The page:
Pepper robot to work in Belgian hospitals

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Pepper at the AZ Damiaan hospital in OstendImage source, AZ Damiaan hospital
Image caption,
Pepper will assist people when they arrive at hospital

Pepper, the humanoid robot programmed to "understand" human emotions, is to take a new job - as a receptionist in two Belgian hospitals.

It will be the robot's first foray into healthcare after previous deployments in shopping centres, banks and train stations.

One hospital plans to deploy more robots over the next 10 years.

Some experts have questioned the usefulness of social robots such as Pepper.

Softbank, the company behind Pepper, and partner French robotics firm Aldebaran have seen huge success with the creation, with each batch of 1,000 selling out fast in Japan.

The hospital-based robots will be significantly more expensive than the $1,850 basic model with a $34,000 (£24,000) price tag.

This will include specially designed software from Belgian firm Zora Bots, as well as access to the helpdesk should issues arise when Pepper is on duty.

The 1.2m (4ft) tall robot can recognise the human voice in 20 languages and can detect whether it is talking to a man, woman or child.

In the CHR Citadelle hospital in Liege, Pepper will remain in the reception area but, at the AZ Damiaan hospital in Ostend, it will accompany visitors to the correct department.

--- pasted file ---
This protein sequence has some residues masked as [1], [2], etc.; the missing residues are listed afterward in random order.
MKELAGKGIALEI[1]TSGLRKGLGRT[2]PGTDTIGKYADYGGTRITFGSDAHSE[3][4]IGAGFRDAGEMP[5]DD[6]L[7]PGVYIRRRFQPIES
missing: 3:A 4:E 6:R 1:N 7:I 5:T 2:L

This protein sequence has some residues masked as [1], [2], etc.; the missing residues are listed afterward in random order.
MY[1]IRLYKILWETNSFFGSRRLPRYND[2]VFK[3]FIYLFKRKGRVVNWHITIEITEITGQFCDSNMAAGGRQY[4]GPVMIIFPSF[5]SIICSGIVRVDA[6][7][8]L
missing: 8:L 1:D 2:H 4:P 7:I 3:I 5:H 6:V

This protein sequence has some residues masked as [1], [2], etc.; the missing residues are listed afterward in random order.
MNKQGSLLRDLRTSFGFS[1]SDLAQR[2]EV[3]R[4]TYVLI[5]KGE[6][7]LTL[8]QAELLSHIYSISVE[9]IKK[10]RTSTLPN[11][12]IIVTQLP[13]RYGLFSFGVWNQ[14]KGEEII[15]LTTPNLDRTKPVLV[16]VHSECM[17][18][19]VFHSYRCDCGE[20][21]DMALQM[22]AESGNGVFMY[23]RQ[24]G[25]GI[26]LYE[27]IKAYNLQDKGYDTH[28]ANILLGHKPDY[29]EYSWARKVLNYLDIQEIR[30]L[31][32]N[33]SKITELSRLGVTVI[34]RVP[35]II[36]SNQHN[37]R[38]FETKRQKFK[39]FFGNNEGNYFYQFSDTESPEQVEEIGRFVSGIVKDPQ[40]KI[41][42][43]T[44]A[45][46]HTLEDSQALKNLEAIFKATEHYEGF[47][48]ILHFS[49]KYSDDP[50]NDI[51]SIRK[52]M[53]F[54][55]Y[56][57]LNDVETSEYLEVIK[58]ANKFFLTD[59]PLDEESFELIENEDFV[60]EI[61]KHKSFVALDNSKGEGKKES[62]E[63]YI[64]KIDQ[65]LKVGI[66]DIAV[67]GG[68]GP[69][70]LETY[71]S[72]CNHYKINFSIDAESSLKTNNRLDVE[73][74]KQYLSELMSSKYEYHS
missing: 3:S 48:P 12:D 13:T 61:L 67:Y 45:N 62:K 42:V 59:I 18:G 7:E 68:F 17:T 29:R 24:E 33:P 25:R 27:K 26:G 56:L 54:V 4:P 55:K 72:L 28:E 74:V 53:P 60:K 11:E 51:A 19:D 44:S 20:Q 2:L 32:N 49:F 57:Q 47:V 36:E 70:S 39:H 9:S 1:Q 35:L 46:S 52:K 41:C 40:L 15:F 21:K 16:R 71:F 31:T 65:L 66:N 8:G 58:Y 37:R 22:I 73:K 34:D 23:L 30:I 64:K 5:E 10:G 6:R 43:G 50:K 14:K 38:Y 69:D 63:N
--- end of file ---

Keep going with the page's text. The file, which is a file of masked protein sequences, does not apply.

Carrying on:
The Liege hospital wants to become one of the world's most futuristic over the next 10 years.

"It's about architecture, future rooms and robots, the ones we already have and the ones we're going to get," said CHR Citadelle's communication director Nathalie Evrard.

Both hospitals already use the smaller Nao robots, also made by Softbank, in both their paediatric and geriatric wards.

The little robots assist in exercise sessions and help children overcome their fears of surgery, sometimes going to the theatre with them.

Some remain sceptical about how useful Pepper can be in both homes and commercial settings, with robotics expert Prof Noel Sharkey previously telling the BBC: "It is good at conveying human-like gestures but the way it detects human emotions might be over-hyped."